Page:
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In the English, Welsh and Northern Irish education systems, Commonwealth West Indian countries such as Barbados, Belize, Jamaica and Trinidad and Tobago, and Malta, the sixth form (or Key Stage 5) is the final (optional) two years of secondary schooling when students are sixteen to eighteen years of age and normally prepare for their A-level examinations. The term is used to describe the final two years spent in a secondary school as opposed to a sixth form college (UK use) where students start at age sixteen after leaving secondary school.

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England and Wales

The first five years of English secondary schooling were previously known as forms. Pupils started their first year of secondary school in the first form or first year, and this was the year in which pupils would normally become 12 years of age. Pupils would move up a form each year before entering the fifth form in the year in which they would have their sixteenth birthday. Those who stayed on at school to study for A levels moved up into the sixth form, which was divided into the Lower Sixth and the Upper Sixth. In some private schools, the term Middle Sixth was used in place of Upper Sixth, with the latter being used for those who stayed on for an extra term to take the entrance examinations that were previously set for candidates to Oxford or Cambridge universities. Other schools described these Oxbridge examination students as being in the Seventh Form.

The system was changed for the 1990-1991 academic year and school years are now numbered consecutively from primary school onwards. Year 1 is the first year of primary school after Reception. In Northern Ireland, the equivalent of "Reception" is "P1", and the equivalent of the English Year 1 "P2". The first year of secondary school (the old first form) is now known as Year 7 (Year 8 in Northern Ireland). The Lower Sixth is now Year 12 and the Upper Sixth is Year 13 (years thirteen and fourteen in Northern Ireland). However, the term Sixth Form has still been retained as a vestige of the old system and is used as a collective term for years 12 and 13. Public (fee-charging) schools, together with a few state schools, tend to use the old system of numbering.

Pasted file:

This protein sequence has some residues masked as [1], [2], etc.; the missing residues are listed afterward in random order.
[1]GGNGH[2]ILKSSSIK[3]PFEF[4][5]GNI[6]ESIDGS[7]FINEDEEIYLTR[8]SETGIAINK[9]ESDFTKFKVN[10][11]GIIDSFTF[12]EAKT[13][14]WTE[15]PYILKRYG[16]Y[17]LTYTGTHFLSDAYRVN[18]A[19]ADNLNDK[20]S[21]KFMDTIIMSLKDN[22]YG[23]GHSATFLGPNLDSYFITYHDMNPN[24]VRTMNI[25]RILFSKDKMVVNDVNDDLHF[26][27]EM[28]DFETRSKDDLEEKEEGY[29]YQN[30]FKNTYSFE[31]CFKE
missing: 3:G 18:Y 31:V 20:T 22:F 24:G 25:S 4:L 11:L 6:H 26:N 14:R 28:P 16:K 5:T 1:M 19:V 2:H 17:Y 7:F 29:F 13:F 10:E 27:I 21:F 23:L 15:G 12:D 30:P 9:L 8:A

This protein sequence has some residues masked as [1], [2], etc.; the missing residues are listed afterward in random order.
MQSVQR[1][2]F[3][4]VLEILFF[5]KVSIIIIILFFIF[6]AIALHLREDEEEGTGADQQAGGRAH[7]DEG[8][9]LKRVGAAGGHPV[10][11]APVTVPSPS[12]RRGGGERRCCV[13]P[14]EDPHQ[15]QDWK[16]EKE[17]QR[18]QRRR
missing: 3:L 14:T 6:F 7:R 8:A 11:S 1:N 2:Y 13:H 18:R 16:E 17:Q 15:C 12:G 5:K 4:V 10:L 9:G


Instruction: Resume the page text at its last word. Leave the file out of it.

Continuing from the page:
In some parts of the country, special "sixth form colleges" were introduced beginning in the 1960s, recognising this as a particularly important phase of student life. A large proportion of English secondary schools no longer have an integral sixth form. This is mainly related to reforms in the later 20th century, where different political areas became a factor in the introduction of colleges instead of the original sixth forms. There are now numerous sixth form colleges throughout England and Wales.

Sixth form is not compulsory in England and Wales, however university entrance normally requires 4 AS's (obtained in the lower sixth) and 3 A2's. Students usually select four subjects from the GCSE's they have just taken, for one "AS" year, the AS exams being taken at the end of lower sixth. Three subjects are then carried into the A2 year and further exams are taken at the end of that year. The marks attained in both sets of exams are converted into UCAS points, which must meet the offer made by the student's chosen university.

Scotland

In the Scottish education system the final year of school is usually known as Sixth Year or S6. During this year students typically study Advanced Higher and/or Higher courses in a wide range of subjects. SQA exams at the end of both S5 and S6. As in the rest of the United Kingdom, pupils in Scotland may leave once they have reached the age of 16, though allowances are made. Those who reach 16 before the 30th of September may leave after national examinations in May, whilst those who are 16 by the end of February may leave the previous Christmas. In England a person must stay on until the last Friday on June in the year they turn 16 (they must finish year 11). Many England pupils are nearly 17 when they finish.

It is not essential for candidates to do a Sixth year if they wish to attend a Scottish university; so long as they have obtained adequate Higher grades in fifth year they may apply and receive acceptance, though this is conditional on being successful in the examinations. The vast majority of Scottish students return for S6 if they plan to attend university. Some English universities will also accept Scottish students who have obtained adequate Higher grades in fifth year. It was announced in December 2008 that, as from 2010, UCAS will increase the number of points awarded to those who achieve Highers and Advanced Highers. [1]

In some cases, particularly in independent schools, the term 'sixth form' is also used for the last two years of secondary education. An increasing number of independent schools are offering their students the International Baccalaureate Programme.

Other countries

In some secondary schools in India, Hong Kong, Malaysia, Trinidad and Tobago and Jamaica, the sixth and seventh years are called Lower and Upper Six(th).

Similarly, the term Sixth Form is also used to define the final two years of education before entering the University in Malta.

In Singapore, however, the equivalent of a sixth form college would be called a junior college where pupils take their Cambridge GCE 'A' Levels after 2 years.

In some American college preparatory schools, such as Ethical Culture Fieldston School and The Church Farm School, sixth form refers to the final year of education prior to college. It is the equivalent of twelfth grade in the U.S. education system.

Notes

  1. ^ BBC News Website

See also

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